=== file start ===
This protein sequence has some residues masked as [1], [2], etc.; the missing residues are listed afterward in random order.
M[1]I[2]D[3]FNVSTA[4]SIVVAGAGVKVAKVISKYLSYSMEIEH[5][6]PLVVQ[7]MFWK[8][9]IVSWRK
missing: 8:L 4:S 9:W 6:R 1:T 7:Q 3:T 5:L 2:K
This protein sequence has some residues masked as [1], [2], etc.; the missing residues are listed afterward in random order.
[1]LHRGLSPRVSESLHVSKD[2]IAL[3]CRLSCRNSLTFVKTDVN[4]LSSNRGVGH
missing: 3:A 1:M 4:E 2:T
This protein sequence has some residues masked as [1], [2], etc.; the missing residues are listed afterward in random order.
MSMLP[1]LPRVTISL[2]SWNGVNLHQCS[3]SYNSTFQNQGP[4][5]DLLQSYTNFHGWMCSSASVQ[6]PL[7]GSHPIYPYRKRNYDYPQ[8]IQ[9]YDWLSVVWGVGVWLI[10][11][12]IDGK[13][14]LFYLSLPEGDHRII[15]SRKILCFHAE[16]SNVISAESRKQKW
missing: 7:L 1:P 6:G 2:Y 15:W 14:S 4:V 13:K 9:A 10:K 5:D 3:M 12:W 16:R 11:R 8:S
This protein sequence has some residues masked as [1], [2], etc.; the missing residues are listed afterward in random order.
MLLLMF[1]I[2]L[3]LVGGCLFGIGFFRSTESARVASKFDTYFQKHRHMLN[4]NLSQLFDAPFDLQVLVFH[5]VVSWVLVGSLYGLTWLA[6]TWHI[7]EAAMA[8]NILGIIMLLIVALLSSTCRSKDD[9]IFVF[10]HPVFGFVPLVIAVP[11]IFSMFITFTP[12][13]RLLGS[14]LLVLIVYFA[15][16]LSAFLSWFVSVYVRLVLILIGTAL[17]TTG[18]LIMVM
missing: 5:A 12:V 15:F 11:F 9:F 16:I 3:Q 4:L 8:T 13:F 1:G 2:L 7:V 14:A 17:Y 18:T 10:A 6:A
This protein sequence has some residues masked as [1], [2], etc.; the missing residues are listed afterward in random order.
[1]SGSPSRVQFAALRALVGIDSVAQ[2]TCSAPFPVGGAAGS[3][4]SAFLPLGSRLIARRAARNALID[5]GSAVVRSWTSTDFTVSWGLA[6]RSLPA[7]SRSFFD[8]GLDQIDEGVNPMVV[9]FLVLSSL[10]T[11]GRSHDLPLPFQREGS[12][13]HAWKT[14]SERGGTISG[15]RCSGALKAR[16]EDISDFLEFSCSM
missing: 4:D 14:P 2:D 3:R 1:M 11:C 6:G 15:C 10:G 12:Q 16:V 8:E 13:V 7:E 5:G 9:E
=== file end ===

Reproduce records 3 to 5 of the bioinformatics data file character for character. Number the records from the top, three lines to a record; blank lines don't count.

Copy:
This protein sequence has some residues masked as [1], [2], etc.; the missing residues are listed afterward in random order.
MSMLP[1]LPRVTISL[2]SWNGVNLHQCS[3]SYNSTFQNQGP[4][5]DLLQSYTNFHGWMCSSASVQ[6]PL[7]GSHPIYPYRKRNYDYPQ[8]IQ[9]YDWLSVVWGVGVWLI[10][11][12]IDGK[13][14]LFYLSLPEGDHRII[15]SRKILCFHAE[16]SNVISAESRKQKW
missing: 7:L 1:P 6:G 2:Y 15:W 14:S 4:V 13:K 9:A 10:K 5:D 3:M 12:W 16:R 11:R 8:S
This protein sequence has some residues masked as [1], [2], etc.; the missing residues are listed afterward in random order.
MLLLMF[1]I[2]L[3]LVGGCLFGIGFFRSTESARVASKFDTYFQKHRHMLN[4]NLSQLFDAPFDLQVLVFH[5]VVSWVLVGSLYGLTWLA[6]TWHI[7]EAAMA[8]NILGIIMLLIVALLSSTCRSKDD[9]IFVF[10]HPVFGFVPLVIAVP[11]IFSMFITFTP[12][13]RLLGS[14]LLVLIVYFA[15][16]LSAFLSWFVSVYVRLVLILIGTAL[17]TTG[18]LIMVM
missing: 5:A 12:V 15:F 11:F 9:F 16:I 3:Q 4:L 8:T 13:F 1:G 2:L 7:V 14:A 17:Y 18:T 10:A 6:A
This protein sequence has some residues masked as [1], [2], etc.; the missing residues are listed afterward in random order.
[1]SGSPSRVQFAALRALVGIDSVAQ[2]TCSAPFPVGGAAGS[3][4]SAFLPLGSRLIARRAARNALID[5]GSAVVRSWTSTDFTVSWGLA[6]RSLPA[7]SRSFFD[8]GLDQIDEGVNPMVV[9]FLVLSSL[10]T[11]GRSHDLPLPFQREGS[12][13]HAWKT[14]SERGGTISG[15]RCSGALKAR[16]EDISDFLEFSCSM
missing: 4:D 14:P 2:D 3:R 1:M 11:C 6:G 15:C 10:G 12:Q 16:V 8:E 13:V 7:E 5:G 9:E